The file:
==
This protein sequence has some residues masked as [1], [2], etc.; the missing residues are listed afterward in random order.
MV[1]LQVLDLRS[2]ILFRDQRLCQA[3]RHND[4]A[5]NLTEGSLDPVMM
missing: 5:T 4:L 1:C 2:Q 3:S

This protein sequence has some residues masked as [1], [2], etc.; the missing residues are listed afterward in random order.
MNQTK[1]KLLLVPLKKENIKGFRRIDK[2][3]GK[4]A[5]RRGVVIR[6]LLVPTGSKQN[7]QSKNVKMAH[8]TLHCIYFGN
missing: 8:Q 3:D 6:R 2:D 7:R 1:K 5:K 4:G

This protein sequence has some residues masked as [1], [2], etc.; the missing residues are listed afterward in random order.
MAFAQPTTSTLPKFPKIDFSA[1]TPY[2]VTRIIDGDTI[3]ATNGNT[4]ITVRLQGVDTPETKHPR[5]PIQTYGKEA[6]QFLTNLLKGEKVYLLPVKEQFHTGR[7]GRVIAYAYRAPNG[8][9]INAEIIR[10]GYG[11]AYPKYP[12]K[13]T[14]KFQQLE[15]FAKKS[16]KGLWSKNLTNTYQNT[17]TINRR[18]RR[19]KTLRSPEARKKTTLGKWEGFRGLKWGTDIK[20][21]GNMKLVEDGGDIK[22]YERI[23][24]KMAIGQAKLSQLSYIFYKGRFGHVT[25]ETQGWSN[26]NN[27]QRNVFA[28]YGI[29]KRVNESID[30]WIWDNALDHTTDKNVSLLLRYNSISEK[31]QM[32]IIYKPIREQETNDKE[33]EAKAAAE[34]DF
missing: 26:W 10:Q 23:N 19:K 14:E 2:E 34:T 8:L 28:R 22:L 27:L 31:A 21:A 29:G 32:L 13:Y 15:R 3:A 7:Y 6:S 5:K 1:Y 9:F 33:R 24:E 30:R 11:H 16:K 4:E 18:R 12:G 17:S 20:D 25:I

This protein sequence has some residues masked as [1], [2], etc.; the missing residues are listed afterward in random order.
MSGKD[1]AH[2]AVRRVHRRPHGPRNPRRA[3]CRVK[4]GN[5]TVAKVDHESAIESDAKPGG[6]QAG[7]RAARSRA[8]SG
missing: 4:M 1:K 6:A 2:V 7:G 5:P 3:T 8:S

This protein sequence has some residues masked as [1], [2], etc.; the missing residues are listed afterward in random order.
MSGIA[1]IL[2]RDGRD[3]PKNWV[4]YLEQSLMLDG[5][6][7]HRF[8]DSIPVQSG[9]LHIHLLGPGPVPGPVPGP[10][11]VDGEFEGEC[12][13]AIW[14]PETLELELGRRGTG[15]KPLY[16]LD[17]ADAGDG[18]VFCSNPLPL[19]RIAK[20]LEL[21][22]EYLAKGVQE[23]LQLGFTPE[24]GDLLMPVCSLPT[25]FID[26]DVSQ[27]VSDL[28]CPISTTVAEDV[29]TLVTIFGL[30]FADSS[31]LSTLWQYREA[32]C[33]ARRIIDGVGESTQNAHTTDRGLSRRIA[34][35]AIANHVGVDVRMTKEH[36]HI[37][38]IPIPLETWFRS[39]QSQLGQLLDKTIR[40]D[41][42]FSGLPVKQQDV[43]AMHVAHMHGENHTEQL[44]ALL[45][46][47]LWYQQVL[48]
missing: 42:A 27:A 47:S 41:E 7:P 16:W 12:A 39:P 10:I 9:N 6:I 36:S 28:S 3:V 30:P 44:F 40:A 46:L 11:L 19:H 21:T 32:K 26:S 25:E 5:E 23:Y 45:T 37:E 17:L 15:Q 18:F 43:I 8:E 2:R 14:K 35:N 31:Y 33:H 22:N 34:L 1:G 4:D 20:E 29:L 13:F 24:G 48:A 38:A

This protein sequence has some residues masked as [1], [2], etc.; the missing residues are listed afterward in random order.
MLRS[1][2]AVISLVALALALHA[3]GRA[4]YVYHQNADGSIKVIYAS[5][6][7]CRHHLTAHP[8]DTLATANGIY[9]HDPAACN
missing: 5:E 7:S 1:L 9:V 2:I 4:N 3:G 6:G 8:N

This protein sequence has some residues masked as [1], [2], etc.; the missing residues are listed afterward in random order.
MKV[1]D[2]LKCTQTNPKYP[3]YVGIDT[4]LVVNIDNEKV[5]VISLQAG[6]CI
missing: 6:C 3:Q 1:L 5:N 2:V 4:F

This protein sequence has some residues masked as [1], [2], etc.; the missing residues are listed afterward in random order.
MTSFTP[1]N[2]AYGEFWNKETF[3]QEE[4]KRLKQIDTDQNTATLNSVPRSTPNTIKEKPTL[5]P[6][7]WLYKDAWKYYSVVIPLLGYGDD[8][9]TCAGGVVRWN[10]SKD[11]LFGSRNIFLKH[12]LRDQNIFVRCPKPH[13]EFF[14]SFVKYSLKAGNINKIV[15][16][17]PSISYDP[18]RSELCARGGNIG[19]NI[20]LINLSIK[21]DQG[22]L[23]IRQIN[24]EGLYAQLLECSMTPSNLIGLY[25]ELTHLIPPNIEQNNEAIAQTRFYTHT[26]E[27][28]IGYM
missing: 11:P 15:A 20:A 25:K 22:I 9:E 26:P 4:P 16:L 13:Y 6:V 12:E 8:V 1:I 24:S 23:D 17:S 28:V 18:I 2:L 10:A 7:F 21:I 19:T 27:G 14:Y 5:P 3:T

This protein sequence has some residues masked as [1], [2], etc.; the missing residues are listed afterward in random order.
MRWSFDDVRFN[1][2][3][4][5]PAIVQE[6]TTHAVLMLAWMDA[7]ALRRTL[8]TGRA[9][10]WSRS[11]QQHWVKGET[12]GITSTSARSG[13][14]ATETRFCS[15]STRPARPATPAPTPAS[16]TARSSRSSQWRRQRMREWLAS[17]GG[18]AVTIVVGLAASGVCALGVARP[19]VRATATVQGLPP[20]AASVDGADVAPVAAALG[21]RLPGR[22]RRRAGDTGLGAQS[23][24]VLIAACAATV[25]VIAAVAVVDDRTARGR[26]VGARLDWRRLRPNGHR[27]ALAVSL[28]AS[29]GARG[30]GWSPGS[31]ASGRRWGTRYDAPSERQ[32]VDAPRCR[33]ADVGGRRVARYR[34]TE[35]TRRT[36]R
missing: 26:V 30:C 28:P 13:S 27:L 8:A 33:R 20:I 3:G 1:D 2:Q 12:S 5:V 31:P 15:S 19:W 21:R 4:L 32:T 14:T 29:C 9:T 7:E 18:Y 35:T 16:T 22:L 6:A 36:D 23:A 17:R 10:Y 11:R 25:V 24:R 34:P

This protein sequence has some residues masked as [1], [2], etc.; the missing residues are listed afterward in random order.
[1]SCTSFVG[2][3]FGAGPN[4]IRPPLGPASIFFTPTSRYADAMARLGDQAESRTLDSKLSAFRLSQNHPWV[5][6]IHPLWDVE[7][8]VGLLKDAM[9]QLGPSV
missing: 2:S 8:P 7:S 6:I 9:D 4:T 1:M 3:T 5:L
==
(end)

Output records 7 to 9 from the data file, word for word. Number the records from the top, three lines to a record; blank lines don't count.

This protein sequence has some residues masked as [1], [2], etc.; the missing residues are listed afterward in random order.
MKV[1]D[2]LKCTQTNPKYP[3]YVGIDT[4]LVVNIDNEKV[5]VISLQAG[6]CI
missing: 6:C 3:Q 1:L 5:N 2:V 4:F

This protein sequence has some residues masked as [1], [2], etc.; the missing residues are listed afterward in random order.
MTSFTP[1]N[2]AYGEFWNKETF[3]QEE[4]KRLKQIDTDQNTATLNSVPRSTPNTIKEKPTL[5]P[6][7]WLYKDAWKYYSVVIPLLGYGDD[8][9]TCAGGVVRWN[10]SKD[11]LFGSRNIFLKH[12]LRDQNIFVRCPKPH[13]EFF[14]SFVKYSLKAGNINKIV[15][16][17]PSISYDP[18]RSELCARGGNIG[19]NI[20]LINLSIK[21]DQG[22]L[23]IRQIN[24]EGLYAQLLECSMTPSNLIGLY[25]ELTHLIPPNIEQNNEAIAQTRFYTHT[26]E[27][28]IGYM
missing: 11:P 15:A 20:A 25:K 22:I 9:E 26:P 4:P 16:L 13:Y 6:V 12:E 8:V 1:I 24:S 23:D 17:S 28:V 18:I 2:L 10:A 7:F 21:I 19:T 27:G 14:Y 5:P 3:T

This protein sequence has some residues masked as [1], [2], etc.; the missing residues are listed afterward in random order.
MRWSFDDVRFN[1][2][3][4][5]PAIVQE[6]TTHAVLMLAWMDA[7]ALRRTL[8]TGRA[9][10]WSRS[11]QQHWVKGET[12]GITSTSARSG[13][14]ATETRFCS[15]STRPARPATPAPTPAS[16]TARSSRSSQWRRQRMREWLAS[17]GG[18]AVTIVVGLAASGVCALGVARP[19]VRATATVQGLPP[20]AASVDGADVAPVAAALG[21]RLPGR[22]RRRAGDTGLGAQS[23][24]VLIAACAATV[25]VIAAVAVVDDRTARGR[26]VGARLDWRRLRPNGHR[27]ALAVSL[28]AS[29]GARG[30]GWSPGS[31]ASGRRWGTRYDAPSERQ[32]VDAPRCR[33]ADVGGRRVARYR[34]TE[35]TRRT[36]R
missing: 26:V 30:C 28:P 13:S 27:L 8:A 33:R 20:I 3:G 1:D 2:Q 12:S 5:V 31:P 15:S 19:W 21:R 4:L 32:T 14:T 29:C 9:T 7:E 18:Y 35:T 16:T 22:L 6:A 36:D 23:A 17:R 10:Y 11:R 25:V 24:R 34:P